Mornings like this provide a perfect opportunity to write about the topic that I love. The house is quite, and the family is still sleeping. I am a scientist and professor passionate about weather since my science project, “Can A 6th Grader Predict The Weather.” To this day, I remain very attentive to things that I observe about weather and climate. An irresponsible Facebook post about a snowstorm prompted this rant, but I am sure it will head in several direction as I write this in free-flowing form (literally).
What is the allure of a social media post about a snow storm 10 to 20 days out? Yes, there is value when official sources like the National Weather Service provide guidance for planning and decision-makers. However, what is the “gold star” reward for everyone else on social media? This is a serious question. On Twitter, for example, you will see people say things like “this is only one model run but it has a gigantic storm 5 weeks from now.” Of course, I am exaggerating with that example since I said “5 weeks”, but I hope you get the point. What value is there for the person posting that information? Is it the desire to appear to be some “meteorological genius” because you can look at a run of one of many weather models? Is it to become “Twitter” famous? Some class elements that I see in such viral posts:
- Unsubstantiated specific snow totals without ranges or statements of uncertainty
- Out of context banter about the various models Euro and GFS as if those are the only two things to use to make a forecast.
- Guaranteed snow totals
- May or may not mention that it is one isolated model run
- Incorrect information about previous storms
- Usage of the word “blizzard” for situations that do not meet National Weather Service criteria.
This season before you click “share” or retweet some provocative snowstorm forecast to family and friends, please verify the source of the information. There is a lot of weather information on social media, but all of it is not created equal. ” I also recommend consilience thinking. What’s that? According to Merriam-Webster dictionary, the word “consilience” means “the linking together of principles from different disciplines especially when forming a comprehensive theory.” I am borrowing from this definition to suggest that you look at the forecasts from different “sources” to see if there is a consistent message before you make something go viral that is dead wrong.
Speaking of “dead wrong,” two colleagues had to expend intellectual energy debunking inaccurate statements about climate change this week. Associated Press writer Seth Borenstein wrote a fact-checking piece about statements coming out of Washington in the wake of the National Climate Assessment report. Professor Katharine Hayhoe, a climate expert and effective science communicator, debunked 5 myths about climate change in the Washington Post.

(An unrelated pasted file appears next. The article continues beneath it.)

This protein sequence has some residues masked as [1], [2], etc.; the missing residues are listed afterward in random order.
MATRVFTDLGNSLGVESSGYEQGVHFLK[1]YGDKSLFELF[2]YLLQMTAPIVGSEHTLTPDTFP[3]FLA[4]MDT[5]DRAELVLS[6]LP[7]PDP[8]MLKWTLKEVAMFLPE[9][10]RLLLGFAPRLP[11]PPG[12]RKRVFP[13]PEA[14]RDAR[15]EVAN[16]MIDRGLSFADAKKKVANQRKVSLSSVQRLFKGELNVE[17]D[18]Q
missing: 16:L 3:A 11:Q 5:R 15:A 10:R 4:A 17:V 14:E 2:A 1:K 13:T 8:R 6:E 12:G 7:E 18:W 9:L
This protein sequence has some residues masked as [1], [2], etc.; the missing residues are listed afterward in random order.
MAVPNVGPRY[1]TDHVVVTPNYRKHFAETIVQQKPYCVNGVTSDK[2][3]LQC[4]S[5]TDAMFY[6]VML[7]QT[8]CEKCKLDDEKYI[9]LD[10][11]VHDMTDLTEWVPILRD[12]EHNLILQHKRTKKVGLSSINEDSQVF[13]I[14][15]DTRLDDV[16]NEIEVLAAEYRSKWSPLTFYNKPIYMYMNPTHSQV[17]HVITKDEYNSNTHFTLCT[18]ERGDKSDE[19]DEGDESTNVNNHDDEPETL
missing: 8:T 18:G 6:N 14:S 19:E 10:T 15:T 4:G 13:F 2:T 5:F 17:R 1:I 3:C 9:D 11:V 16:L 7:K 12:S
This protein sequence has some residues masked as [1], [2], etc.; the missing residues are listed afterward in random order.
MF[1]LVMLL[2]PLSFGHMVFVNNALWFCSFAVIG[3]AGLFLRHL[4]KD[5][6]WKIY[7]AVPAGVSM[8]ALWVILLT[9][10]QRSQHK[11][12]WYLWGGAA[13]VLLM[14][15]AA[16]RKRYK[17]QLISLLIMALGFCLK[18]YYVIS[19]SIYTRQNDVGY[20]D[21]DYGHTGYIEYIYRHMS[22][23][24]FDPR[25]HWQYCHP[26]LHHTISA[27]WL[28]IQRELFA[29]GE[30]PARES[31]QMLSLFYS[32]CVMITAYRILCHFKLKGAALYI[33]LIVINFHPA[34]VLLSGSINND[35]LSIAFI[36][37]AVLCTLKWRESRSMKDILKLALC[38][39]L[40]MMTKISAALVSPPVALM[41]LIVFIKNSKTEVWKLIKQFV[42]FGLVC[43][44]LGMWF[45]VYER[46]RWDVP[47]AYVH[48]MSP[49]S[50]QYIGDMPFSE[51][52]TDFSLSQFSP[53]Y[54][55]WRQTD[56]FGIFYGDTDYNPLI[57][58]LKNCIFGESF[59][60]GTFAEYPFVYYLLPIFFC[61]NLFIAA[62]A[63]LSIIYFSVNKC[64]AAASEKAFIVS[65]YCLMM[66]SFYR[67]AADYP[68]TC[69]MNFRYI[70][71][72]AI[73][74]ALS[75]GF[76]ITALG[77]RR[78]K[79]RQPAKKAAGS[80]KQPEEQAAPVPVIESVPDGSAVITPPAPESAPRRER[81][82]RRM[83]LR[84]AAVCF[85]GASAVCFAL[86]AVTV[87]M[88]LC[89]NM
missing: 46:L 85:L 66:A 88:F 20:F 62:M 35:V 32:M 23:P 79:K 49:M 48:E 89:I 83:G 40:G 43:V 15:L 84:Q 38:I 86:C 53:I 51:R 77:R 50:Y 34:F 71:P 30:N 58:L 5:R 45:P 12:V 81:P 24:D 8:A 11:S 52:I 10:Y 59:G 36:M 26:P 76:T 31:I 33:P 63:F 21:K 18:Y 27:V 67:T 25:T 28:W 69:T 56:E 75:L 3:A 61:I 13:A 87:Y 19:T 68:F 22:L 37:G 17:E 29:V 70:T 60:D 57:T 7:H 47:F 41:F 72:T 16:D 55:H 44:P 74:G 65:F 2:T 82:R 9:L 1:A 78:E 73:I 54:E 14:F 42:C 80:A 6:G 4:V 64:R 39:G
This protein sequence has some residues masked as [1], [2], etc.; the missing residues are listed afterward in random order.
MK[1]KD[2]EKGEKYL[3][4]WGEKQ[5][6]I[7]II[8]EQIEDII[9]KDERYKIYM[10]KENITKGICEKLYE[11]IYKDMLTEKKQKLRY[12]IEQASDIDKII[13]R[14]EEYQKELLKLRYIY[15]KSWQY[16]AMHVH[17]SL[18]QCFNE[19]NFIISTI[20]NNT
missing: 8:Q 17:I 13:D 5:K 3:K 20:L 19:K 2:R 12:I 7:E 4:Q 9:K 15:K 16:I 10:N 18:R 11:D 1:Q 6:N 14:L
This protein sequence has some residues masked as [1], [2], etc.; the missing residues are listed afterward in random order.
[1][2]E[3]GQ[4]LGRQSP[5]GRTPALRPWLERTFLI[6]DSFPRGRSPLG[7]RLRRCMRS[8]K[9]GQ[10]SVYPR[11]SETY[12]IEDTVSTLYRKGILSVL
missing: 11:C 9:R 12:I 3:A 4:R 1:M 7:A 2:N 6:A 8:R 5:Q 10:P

Which brings me to something else tat I saw on social media this week. This “talking point” reared its head again that there is no “debate” about climate change. I respectfully disagree. The peer-review process offers opportunities for anyone with a science idea, theory, or study to submit it for publication and evaluation by experts. There are even mechanisms within the publication process to respond to studies that you disagree with or find methodological flaws. Scientific conferences also offer sessions and forums to “debate” the science.
It is true that most people in the public sphere could care less about the minutia and procedure of the “science sausage making” process. However, these processes are essential for preventing flawed methodologies, random opinions or fringe positions from propagating. Does the process have flaws? Absolutely, but it works too as this article by Brenda Wingfield discusses in The Conversation. I suspect the public could care less about the process and methodology the Food and Drug Administration (FDA) or Centers For Disease Control (CDC) uses to warn us about bad lettuce or the approval of a new heart drug. Yet, I suspect they also appreciate why those things are done.
Finally, in true rant form, I am transitioning to a random thought that just will not go away no matter how often we write about it. It comes to mind as I reflect on the SEC Championship game last night. I was in attendance. I heard a few people lament that one of the kickers missed a field goal. That young man has been one of the best kickers in college football all year long, yet, some people will unfairly define him based on that kick. Meteorologists deal with this all of the time. Our forecast accuracy is pretty good, but most people don’t store in memory all of the correct forecasts. They simply remember the few that were wrong or that impacted their cookout. I suppose it is human nature to do this, but it sure is tiring as a meteorologist to have to respond to it all of the time.
Rant is over….Oh wait, not quite. The mini-ice age stuff has popped up again, and it is still wrong.
Now it’s over.